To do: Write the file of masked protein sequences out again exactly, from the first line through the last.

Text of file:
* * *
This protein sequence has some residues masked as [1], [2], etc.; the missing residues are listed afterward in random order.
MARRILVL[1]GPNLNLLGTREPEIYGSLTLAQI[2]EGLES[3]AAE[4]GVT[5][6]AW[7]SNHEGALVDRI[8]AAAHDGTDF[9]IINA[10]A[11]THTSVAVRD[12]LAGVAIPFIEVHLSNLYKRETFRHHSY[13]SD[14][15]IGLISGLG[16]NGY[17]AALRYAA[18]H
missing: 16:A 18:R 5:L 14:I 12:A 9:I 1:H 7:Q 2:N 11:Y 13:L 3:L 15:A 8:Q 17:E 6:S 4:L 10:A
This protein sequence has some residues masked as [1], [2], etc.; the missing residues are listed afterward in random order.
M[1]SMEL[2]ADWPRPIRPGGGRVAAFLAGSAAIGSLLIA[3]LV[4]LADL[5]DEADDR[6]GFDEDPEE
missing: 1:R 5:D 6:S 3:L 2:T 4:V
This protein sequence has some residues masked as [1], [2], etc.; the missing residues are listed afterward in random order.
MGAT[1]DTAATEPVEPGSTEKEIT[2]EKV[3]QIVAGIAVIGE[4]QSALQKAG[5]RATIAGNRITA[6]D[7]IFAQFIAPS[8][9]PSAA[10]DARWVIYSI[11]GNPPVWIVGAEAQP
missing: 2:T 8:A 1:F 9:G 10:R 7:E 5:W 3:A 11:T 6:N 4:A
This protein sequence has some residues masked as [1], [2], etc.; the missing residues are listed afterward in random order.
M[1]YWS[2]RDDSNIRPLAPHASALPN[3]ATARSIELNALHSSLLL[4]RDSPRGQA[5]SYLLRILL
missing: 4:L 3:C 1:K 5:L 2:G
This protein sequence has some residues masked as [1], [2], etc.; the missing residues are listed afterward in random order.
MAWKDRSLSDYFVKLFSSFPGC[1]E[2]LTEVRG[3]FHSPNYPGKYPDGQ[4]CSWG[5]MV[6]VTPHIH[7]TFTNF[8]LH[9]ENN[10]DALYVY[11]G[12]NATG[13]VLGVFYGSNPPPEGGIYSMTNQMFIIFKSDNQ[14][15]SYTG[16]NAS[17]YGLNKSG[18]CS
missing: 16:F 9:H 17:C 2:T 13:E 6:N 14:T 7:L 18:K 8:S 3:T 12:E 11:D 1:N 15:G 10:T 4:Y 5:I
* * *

This protein sequence has some residues masked as [1], [2], etc.; the missing residues are listed afterward in random order.
MARRILVL[1]GPNLNLLGTREPEIYGSLTLAQI[2]EGLES[3]AAE[4]GVT[5][6]AW[7]SNHEGALVDRI[8]AAAHDGTDF[9]IINA[10]A[11]THTSVAVRD[12]LAGVAIPFIEVHLSNLYKRETFRHHSY[13]SD[14][15]IGLISGLG[16]NGY[17]AALRYAA[18]H
missing: 16:A 18:R 5:L 14:I 12:A 9:I 1:H 7:Q 2:N 11:Y 13:L 3:L 15:A 8:Q 17:E 6:S 4:L 10:A
This protein sequence has some residues masked as [1], [2], etc.; the missing residues are listed afterward in random order.
M[1]SMEL[2]ADWPRPIRPGGGRVAAFLAGSAAIGSLLIA[3]LV[4]LADL[5]DEADDR[6]GFDEDPEE
missing: 1:R 5:D 6:S 3:L 2:T 4:V
This protein sequence has some residues masked as [1], [2], etc.; the missing residues are listed afterward in random order.
MGAT[1]DTAATEPVEPGSTEKEIT[2]EKV[3]QIVAGIAVIGE[4]QSALQKAG[5]RATIAGNRITA[6]D[7]IFAQFIAPS[8][9]PSAA[10]DARWVIYSI[11]GNPPVWIVGAEAQP
missing: 2:T 8:A 1:F 9:G 10:R 7:E 5:W 3:A 11:T 6:N 4:A
This protein sequence has some residues masked as [1], [2], etc.; the missing residues are listed afterward in random order.
M[1]YWS[2]RDDSNIRPLAPHASALPN[3]ATARSIELNALHSSLLL[4]RDSPRGQA[5]SYLLRILL
missing: 4:L 3:C 1:K 5:L 2:G
This protein sequence has some residues masked as [1], [2], etc.; the missing residues are listed afterward in random order.
MAWKDRSLSDYFVKLFSSFPGC[1]E[2]LTEVRG[3]FHSPNYPGKYPDGQ[4]CSWG[5]MV[6]VTPHIH[7]TFTNF[8]LH[9]ENN[10]DALYVY[11]G[12]NATG[13]VLGVFYGSNPPPEGGIYSMTNQMFIIFKSDNQ[14][15]SYTG[16]NAS[17]YGLNKSG[18]CS
missing: 16:F 9:H 17:C 2:T 13:E 6:N 14:T 7:L 18:K 8:S 3:T 12:E 11:D 1:N 15:G 10:T 4:Y 5:I